Eco Friendly Crafts For Kids

In our own personal dwellings many of us rely on our family members to pitch in and help keep our living areas clean, healthy, and tidy for all of us. Regardless of the chore- big or small, we all play an essential part in keeping our homes running smoothly. We also teach our children to pick up after themselves, personal responsibility through chores, and how to be considerate of their surroundings and others in their environment. Well, the planet on which we live is much like our own homes. We all must play a part to ensure that the Earth remains a healthy and thriving place, and that effort includes our children.

Most kids show little to no interest in things like fuel emissions, pollution, or the extinction of entire species. Which is understandable. Why would a child worry about oil spills affecting an ecosystem when they have way more fun things to worry about like video games, dolls, bikes, and toys? Honestly, our environmental issues shouldn’t be their problem because after all- they are just kids and they have played no part in causing these issues. It is however, a problem that they will inherit from us one day and regretfully so, but what if there was a fun and easy way to make our children an effective part of the solution?

What if we taught our children important values like reducing waste, horticulture, and caring for the Earth without them even knowing that they were learning a lesson? Just like any other chore, kids have a lot more fun when you make a game out of it, and through playing and learning our children can develop healthy habits that will last them a lifetime, even when it comes to caring for Mother Earth.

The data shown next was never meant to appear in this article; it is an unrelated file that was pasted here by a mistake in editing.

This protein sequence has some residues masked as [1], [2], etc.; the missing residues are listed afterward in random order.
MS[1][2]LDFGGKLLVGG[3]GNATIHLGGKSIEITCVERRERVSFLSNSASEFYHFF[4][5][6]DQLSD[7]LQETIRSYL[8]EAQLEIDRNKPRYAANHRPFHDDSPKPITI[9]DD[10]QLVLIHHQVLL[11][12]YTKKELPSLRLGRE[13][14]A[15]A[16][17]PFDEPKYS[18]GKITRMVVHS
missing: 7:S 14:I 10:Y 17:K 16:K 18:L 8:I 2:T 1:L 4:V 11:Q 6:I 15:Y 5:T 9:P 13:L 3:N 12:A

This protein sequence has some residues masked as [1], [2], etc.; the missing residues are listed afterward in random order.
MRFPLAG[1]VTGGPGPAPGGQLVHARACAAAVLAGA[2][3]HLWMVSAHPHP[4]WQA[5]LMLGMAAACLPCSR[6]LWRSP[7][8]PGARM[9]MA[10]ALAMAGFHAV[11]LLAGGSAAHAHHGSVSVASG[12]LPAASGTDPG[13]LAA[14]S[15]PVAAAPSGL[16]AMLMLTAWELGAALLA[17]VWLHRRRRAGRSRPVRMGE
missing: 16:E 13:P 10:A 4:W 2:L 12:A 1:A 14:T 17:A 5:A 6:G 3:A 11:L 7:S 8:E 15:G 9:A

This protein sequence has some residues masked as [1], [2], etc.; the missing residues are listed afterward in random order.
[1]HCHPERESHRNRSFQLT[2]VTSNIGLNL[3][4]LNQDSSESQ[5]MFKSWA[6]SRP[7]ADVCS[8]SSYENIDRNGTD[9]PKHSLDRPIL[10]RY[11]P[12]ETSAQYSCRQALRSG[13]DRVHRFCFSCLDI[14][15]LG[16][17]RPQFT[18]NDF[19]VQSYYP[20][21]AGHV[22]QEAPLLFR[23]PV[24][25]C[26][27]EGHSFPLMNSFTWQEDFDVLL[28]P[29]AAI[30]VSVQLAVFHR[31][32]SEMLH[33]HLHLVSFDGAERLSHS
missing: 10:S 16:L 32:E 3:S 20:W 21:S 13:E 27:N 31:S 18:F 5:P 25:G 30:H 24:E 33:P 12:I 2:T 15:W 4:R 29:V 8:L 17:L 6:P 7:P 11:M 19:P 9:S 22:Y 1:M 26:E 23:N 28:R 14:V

In case you missed last week’s article- Our Planet, Their Future, I had outlined some awesome crafts for kids of all ages that can help children to develop these healthy habits in a way that is entertaining and exciting for the whole family. These tiny little habits and tidbits that they learn when combined, make a monumental effort toward preserving the planet and quite literally one day will make “all of the difference in the world”. Here are 5 new and creative ways to teach your kids how to upcycle, recycle, and give back to the environment while enjoying themselves at the same time.

 

Magazine Collages

If you are anything like me, you have at least one stack of dusty or already read magazines lying around your home. While all paper products can be recycled through your regular trash, why not recycle them into a beautiful piece of art that you and your child can create together instead?

What You’ll Need: Magazines/newspaper/printed graphics of any kind, scissors, a pencil, construction paper, computer paper, glue.

Have your child skim through the magazines or newspaper for any fun shapes, words, or patterns that they like. For the little ones, parents can choose to pre-cut graphics and images out for them.

On a piece of computer paper have your child make a collage out of these images. Fill up any blank spaces and overlap as many images as they’d like until they are happy with the overall look of their collage. Glue each picture down as they go. If they have favored images they want to showcase -have them put those ones on top of the collage and towards the middle of the page. That way you don’t lose them when cutting out your stencil shape later. Bonus points if you use a recycled piece of computer paper (like a misprinted page for example). Whatever image or print is on the paper will be completely covered by the collage so no worries.